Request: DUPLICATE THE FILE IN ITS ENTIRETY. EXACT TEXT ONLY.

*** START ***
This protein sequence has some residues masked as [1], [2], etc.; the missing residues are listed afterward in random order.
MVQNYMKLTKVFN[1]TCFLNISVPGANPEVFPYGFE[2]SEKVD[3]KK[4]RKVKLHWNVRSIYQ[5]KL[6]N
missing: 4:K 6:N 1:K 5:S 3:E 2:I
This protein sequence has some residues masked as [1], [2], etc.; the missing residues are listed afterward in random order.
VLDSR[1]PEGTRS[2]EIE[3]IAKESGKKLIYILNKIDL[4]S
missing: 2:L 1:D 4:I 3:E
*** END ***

This protein sequence has some residues masked as [1], [2], etc.; the missing residues are listed afterward in random order.
MVQNYMKLTKVFN[1]TCFLNISVPGANPEVFPYGFE[2]SEKVD[3]KK[4]RKVKLHWNVRSIYQ[5]KL[6]N
missing: 4:K 6:N 1:K 5:S 3:E 2:I
This protein sequence has some residues masked as [1], [2], etc.; the missing residues are listed afterward in random order.
VLDSR[1]PEGTRS[2]EIE[3]IAKESGKKLIYILNKIDL[4]S
missing: 2:L 1:D 4:I 3:E